# Differentiate the following functions with respect to x :

Question:

Differentiate the following functions with respect to $x$ :

$\sin ^{2}(2 x+1)$

Solution:

Let $y=\sin ^{2}(2 x+1)$

On differentiating $y$ with respect to $x$, we get

$\frac{d y}{d x}=\frac{d}{d x}\left[\sin ^{2}(2 x+1)\right]$

We know $\frac{\mathrm{d}}{\mathrm{dx}}\left(\mathrm{x}^{\mathrm{n}}\right)=\mathrm{n} \mathrm{x}^{\mathrm{n}-1}$

$\Rightarrow \frac{d y}{d x}=2 \sin ^{2-1}(2 x+1) \frac{d}{d x}[\sin (2 x+1)]$ [using chain rule]

$\Rightarrow \frac{d y}{d x}=2 \sin (2 x+1) \frac{d}{d x}[\sin (2 x+1)]$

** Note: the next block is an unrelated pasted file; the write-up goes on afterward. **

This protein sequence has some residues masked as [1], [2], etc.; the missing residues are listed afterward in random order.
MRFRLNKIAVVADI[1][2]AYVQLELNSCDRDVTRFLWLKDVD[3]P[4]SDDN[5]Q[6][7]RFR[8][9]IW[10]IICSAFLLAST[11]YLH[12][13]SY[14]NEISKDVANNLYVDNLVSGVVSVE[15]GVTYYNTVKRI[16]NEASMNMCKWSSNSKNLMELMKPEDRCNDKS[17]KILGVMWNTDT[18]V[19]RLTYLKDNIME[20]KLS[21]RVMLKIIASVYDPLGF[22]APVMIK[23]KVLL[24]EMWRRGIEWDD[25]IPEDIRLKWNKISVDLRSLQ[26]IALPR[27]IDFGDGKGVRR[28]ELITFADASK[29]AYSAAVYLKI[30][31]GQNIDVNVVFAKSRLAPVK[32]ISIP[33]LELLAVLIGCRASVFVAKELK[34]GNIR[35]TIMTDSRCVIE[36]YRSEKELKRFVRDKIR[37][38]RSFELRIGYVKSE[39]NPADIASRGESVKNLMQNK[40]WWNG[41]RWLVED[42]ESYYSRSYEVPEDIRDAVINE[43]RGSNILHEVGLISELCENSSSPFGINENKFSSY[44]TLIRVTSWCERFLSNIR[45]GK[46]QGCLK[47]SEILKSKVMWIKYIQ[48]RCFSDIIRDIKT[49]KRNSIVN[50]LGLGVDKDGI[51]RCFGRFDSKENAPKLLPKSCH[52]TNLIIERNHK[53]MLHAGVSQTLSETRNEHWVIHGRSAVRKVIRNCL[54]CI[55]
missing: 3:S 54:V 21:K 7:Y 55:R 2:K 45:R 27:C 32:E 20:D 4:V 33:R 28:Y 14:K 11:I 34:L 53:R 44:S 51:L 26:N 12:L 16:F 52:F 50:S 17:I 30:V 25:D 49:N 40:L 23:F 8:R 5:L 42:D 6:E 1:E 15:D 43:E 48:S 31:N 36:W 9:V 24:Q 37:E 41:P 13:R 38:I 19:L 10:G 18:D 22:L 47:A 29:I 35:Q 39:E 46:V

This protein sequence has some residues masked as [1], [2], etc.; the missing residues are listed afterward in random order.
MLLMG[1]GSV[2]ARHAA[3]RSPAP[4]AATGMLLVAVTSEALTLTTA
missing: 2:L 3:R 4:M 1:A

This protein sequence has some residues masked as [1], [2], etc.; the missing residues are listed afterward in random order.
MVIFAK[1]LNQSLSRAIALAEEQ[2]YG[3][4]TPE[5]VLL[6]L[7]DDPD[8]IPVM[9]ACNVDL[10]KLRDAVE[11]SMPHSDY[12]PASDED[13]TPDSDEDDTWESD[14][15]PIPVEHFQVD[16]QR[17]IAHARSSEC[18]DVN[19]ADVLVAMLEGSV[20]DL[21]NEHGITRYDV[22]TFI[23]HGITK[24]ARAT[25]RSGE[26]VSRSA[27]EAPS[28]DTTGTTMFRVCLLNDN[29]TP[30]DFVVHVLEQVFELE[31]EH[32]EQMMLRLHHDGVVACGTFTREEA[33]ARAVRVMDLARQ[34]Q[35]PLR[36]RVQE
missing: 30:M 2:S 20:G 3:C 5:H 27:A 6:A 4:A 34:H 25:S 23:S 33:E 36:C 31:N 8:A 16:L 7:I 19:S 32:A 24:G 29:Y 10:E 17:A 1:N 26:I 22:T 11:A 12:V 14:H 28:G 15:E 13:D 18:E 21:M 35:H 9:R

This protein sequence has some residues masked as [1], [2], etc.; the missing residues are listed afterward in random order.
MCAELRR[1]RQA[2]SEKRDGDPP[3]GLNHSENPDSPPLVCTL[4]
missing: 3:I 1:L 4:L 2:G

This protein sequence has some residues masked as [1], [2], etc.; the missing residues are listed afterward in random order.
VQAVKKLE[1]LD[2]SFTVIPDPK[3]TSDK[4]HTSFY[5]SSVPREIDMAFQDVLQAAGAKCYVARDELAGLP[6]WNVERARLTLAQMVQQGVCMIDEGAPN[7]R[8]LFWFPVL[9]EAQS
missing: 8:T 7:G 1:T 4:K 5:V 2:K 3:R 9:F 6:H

We have $\frac{d}{d x}(\sin x)=\cos x$

$\Rightarrow \frac{\mathrm{dy}}{\mathrm{dx}}=2 \sin (2 \mathrm{x}+1) \cos (2 \mathrm{x}+1) \frac{\mathrm{d}}{\mathrm{dx}}(2 \mathrm{x}+1)$ [using chain rule]

$\Rightarrow \frac{\mathrm{dy}}{\mathrm{dx}}=\sin [2(2 \mathrm{x}+1)] \frac{\mathrm{d}}{\mathrm{dx}}(2 \mathrm{x}+1)[\because \sin (2 \theta)=2 \sin \theta \cos \theta]$

$\Rightarrow \frac{\mathrm{dy}}{\mathrm{dx}}=\sin (4 \mathrm{x}+2)\left[\frac{\mathrm{d}}{\mathrm{dx}}(2 \mathrm{x})+\frac{\mathrm{d}}{\mathrm{dx}}(1)\right]$

$\Rightarrow \frac{\mathrm{dy}}{\mathrm{dx}}=\sin (4 \mathrm{x}+2)\left[2 \frac{\mathrm{d}}{\mathrm{dx}}(\mathrm{x})+\frac{\mathrm{d}}{\mathrm{dx}}(1)\right]$

However, $\frac{\mathrm{d}}{\mathrm{dx}}(\mathrm{x})=1$ and derivative of a constant is 0 .

$\Rightarrow \frac{\mathrm{dy}}{\mathrm{dx}}=\sin (4 \mathrm{x}+2)[2 \times 1+0]$

$\therefore \frac{\mathrm{dy}}{\mathrm{dx}}=2 \sin (4 \mathrm{x}+2)$

Thus, $\frac{d}{d x}\left[\sin ^{2}(2 x+1)\right]=2 \sin (4 x+2)$